Define: Laissez-faire

UK Accounting Glossary

Definition: Laissez-faire



What is the dictionary definition of Laissez-faire?

Dictionary Definition


With minimally restricted freedom in commerce.


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Full Definition of Laissez-faire


Literally, laissez-faire is French for “let it be.” More usefully, laissez-faire is a philosophy that favours the government keeping its hands off the economy. In other words, supporters of laissez-faire believe only free market forces should determine prices, production, wages, and other key elements of the economy. At the opposing pole of laissez-faire economics are command economy systems where the government controls all means of production. The effectiveness of laissez-faire policies continues to be argued vigorously. Nearly all economists agree that complete laissez-faire is impossible for today’s U.S. economy. Moreover, voters’ expectations of an important role for government in the economy has made laissez-faire politically unpalatable. But the laissez-faire philosophy, which continues to provide intellectual underpinning for advocates of limited government, remains a potent force in economic debate.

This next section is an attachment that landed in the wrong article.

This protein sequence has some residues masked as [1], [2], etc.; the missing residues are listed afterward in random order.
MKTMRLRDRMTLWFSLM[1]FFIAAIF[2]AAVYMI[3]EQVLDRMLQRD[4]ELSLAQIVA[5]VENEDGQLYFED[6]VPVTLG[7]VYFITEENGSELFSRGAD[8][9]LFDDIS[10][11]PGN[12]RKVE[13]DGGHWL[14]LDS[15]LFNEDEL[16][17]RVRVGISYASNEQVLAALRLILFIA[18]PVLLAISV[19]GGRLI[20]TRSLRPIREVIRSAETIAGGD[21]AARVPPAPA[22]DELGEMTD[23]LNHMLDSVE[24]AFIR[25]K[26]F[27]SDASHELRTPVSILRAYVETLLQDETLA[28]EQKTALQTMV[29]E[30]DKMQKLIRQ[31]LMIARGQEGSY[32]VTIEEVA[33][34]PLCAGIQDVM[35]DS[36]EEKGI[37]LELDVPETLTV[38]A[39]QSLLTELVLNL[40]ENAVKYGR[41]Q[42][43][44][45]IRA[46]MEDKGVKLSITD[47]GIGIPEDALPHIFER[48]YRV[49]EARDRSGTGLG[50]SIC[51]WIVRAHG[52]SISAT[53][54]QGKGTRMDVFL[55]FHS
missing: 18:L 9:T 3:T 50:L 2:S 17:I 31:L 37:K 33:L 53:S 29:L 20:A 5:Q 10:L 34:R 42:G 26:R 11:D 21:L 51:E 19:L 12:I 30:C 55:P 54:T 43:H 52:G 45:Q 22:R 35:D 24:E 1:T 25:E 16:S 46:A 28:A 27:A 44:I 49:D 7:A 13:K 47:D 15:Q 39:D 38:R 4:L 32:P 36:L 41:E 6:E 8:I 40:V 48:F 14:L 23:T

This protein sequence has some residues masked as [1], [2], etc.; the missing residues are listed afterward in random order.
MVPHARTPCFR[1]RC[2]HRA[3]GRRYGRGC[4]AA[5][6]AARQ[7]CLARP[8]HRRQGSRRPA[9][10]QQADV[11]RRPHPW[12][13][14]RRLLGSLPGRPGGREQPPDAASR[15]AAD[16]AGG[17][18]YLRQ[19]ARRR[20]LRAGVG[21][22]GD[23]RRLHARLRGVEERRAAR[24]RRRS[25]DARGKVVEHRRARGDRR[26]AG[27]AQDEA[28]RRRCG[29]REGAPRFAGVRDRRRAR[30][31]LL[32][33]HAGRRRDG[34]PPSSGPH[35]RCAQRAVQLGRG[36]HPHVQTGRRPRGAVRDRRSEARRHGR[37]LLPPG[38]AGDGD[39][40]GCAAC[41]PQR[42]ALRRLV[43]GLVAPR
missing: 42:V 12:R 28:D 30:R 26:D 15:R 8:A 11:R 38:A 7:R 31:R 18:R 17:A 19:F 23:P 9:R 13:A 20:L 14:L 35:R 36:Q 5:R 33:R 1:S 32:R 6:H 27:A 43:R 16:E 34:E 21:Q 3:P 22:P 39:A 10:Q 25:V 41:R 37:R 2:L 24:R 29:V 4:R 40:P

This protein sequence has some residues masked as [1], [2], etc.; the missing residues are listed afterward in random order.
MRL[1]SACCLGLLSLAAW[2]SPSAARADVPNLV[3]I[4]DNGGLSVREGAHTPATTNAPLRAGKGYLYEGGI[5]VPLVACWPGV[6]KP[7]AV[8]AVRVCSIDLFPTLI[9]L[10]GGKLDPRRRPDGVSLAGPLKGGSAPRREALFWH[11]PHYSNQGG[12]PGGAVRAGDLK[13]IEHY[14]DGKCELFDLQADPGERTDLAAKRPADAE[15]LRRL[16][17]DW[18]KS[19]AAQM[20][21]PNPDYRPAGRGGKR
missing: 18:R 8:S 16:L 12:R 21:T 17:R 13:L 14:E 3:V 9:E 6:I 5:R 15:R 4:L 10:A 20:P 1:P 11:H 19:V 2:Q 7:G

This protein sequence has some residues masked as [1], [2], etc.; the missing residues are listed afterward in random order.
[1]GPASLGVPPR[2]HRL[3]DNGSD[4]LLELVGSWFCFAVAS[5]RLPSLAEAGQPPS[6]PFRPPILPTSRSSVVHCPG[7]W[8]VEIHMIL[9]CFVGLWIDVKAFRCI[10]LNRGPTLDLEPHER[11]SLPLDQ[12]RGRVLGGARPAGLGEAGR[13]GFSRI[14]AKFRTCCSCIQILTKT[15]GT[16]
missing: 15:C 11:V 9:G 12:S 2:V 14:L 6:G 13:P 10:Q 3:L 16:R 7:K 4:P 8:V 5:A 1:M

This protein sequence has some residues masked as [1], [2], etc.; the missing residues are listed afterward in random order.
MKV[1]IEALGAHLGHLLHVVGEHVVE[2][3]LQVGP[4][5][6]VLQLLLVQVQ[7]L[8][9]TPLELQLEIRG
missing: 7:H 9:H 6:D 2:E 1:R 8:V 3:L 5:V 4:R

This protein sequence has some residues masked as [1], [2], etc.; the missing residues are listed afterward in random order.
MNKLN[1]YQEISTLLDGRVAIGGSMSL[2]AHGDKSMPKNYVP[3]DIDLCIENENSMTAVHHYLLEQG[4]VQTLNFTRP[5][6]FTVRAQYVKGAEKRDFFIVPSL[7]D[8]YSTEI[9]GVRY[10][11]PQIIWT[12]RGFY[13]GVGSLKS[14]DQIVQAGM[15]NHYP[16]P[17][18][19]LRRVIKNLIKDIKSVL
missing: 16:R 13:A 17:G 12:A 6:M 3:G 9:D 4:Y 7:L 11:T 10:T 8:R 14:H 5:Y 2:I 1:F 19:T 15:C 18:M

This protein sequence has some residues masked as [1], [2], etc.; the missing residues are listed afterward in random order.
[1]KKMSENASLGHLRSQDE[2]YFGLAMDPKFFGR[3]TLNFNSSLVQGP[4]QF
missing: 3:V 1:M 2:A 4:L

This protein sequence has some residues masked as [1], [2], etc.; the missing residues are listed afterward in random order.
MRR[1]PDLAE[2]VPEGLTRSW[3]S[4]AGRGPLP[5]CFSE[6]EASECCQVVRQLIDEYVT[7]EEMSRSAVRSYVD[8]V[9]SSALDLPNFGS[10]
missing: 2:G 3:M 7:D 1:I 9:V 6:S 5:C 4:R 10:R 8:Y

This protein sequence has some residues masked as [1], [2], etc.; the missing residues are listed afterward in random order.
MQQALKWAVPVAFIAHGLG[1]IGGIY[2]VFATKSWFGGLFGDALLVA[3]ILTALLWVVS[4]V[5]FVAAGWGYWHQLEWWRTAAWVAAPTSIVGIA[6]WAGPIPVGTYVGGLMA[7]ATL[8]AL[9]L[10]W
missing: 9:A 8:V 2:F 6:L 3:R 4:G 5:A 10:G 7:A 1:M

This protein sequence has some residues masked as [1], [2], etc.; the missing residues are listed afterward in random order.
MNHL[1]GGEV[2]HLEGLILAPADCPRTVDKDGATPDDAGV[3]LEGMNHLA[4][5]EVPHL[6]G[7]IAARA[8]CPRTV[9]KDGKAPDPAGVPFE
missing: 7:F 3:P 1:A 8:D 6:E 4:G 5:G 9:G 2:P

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Laissez-faire. PayrollHeaven.com. Retrieved March 28, 2020, from PayrollHeaven.com website: https://payrollheaven.com/define/laissez-faire/

Definition Sources


Definitions for Laissez-faire are sourced/syndicated and enhanced from:

  • A Dictionary of Economics (Oxford Quick Reference)
  • Oxford Dictionary Of Accounting
  • Oxford Dictionary Of Business & Management

This glossary post was last updated: 10th February 2020.